12 problems

Brian E Carpenter brian at hursley.ibm.com
Thu Jan 9 15:39:21 CET 2003

This longish note is actually cut and pasted from a note I sent
to the IAB and IESG almost exactly two years ago: my view of
a set of IETF problems at that time. But I haven't seen much reason
to change the list.

To conform with this proto-WG's proto-charter, I've deleted my
recommendations for action. So this is my input to the problem
collection process. I apologise for the opinionated tone, but
it didn't seem worth editing the text for neutrality at this stage.


ISSUE 1: Too Slow

We hear assertions from 3rd parties that the IETF is too slow
(ironically, the same complaint we used to make about ITU and ISO).
This is cited as a major reason for doing work in a closed
vendor consortium.

The fact is that today it typically takes 18 months for a
document to progress from a -00 draft to a Proposed Standard RFC,
up from 6 months in 1993.

In that period the IETF has tripled in active participants, more
than doubled the number of WGs, and its demography has changed 
dramatically. Its ouput (measured in RFCs) has at least tripled.
Some slowing down seems inevitable, but a factor three is slightly

However, we can't accept any solution to this perceived problem that
threatens openness and the rough consensus process. That's how we get
good engineering results *and* a level playing field. With more people
involved than 7 years ago, it just takes more time.

ISSUE 2: Lack of focus

Another reason we see all these XYZ Forums popping up
and bringing us half-baked specifications to rubber stamp
is that much of the industry sees the IETF as unfocussed
and unwilling to solve *their* particular problem. Indeed
the IETF has been bad at identifying what other organisations
think of as "architecture" and triggering coordinated work
to solve a specific industry problem. The IETF's strength
tend to be in piece parts; in fact that is how we handle
the complexity of the total architectural problem - by
interoperable small pieces adhering to general design principles.

ISSUE 3: IESG is too picky

We hear complaints from vendors, closed industry forums, and WGs
that the IESG is too picky (won't charter my WG, won't approve my
RFC, etc.).

[Comment] Mainly, this proves that the IESG is doing its job.

ISSUE 4: IESG is opaque or arbitary; IAB is opaque

Those outside the charmed circle do have this impression. Having sat
in on IESG calls for 5 years, I have enormous respect for the IESG's
fairness and I know why things sometimes appear to be black holed.
But it definitely can be frustrating from the outside.

The IAB, although it is not a hurdle for document approvals, is
also somewhat opaque to outsiders.

ISSUE 5: Too many steps in IETF process

Actually we haven't heard this much from 3rd parties but we
know that the Internet mainly runs on Proposed Standards.
There is also confusion between Internet-Draft and Draft Standard.
On the other hand, there are solid reasons for the 3 steps
on the standards track (progressing from solid design through proven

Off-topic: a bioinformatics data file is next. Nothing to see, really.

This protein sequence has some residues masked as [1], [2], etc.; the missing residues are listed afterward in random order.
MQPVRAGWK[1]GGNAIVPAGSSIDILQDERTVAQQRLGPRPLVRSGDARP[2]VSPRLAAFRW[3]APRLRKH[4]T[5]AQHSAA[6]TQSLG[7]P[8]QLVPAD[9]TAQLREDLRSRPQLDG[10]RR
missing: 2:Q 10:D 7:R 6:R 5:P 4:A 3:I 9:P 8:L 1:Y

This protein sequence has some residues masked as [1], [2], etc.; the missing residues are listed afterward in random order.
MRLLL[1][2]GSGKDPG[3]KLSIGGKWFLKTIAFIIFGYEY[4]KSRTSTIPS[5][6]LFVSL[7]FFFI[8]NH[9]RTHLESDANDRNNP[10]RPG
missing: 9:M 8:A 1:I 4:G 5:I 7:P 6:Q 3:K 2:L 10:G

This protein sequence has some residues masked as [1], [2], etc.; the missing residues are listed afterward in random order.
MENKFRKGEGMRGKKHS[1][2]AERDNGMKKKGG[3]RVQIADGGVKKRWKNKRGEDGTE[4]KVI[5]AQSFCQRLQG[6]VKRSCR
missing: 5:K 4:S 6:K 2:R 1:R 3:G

interoperability to mature deployment).

ISSUE 6: RFC abuse by marketroids

We mention this because it keeps coming up, but whenever we
discuss it the conclusion seems to be that however we name
our documents, marketroids will find a way to abuse them,
as in "Conforms to IETF Really Stupid Idea #17". And all
proposals for a revised naming scheme rathole, always.

ISSUE 7: Herding cats

Without intending to be the least bit critical of anyone,
we clearly are imposing a crippling workload on a "volunteer"

The NomCom already requires nominees to give an assurance that
their employer will allow them enough time to attend to their
IETF duties. But we don't do this in any formal way for
WG chairs and document authors.

ISSUE 8: meetings too big, too many newcomers & tourists

The meetings are close to impossible to fit into hotel facailities,
and almost certainly violate fire regulations every time. Some
sessions are so crowded that vital participants can't get in without
extreme prejudice. Technical discussion is diluted by sociological
effects. Yet we must retain the open-access nature of the IETF.

ISSUE 9: the operator disconnect 

Operators now perceive the IETF as not understanding or 
particularly caring about their concerns. So in general
we don't hear enough from them.

ISSUE 10: Root of all evil

The Internet Society has just [during 2000] created "Platinum" 
membership whereby companies can designate funds in support
of standards work, and this has proved that companies *are* willing
to support the IETF with cash. But they will presumably expect
output as a result. [2003 comment: Money has got substantially
tighter over the last 2 years. We can realistically expect
funding difficulties.]

ISSUE 11: IAB and IESG spend precious time on political sludge

Analysis: obvious. But like it or not, choices made in the
IETF change the available policy options, and bad policy
decisions can damage the technology. So we have to be

ISSUE 12: Risk of micro-management

Does the IAB attempt to micro-manage IESG issues? Does the IESG
attempt to micro-manage AD issues? And do ADs attempt to micro-manage
WG Chair issues? 


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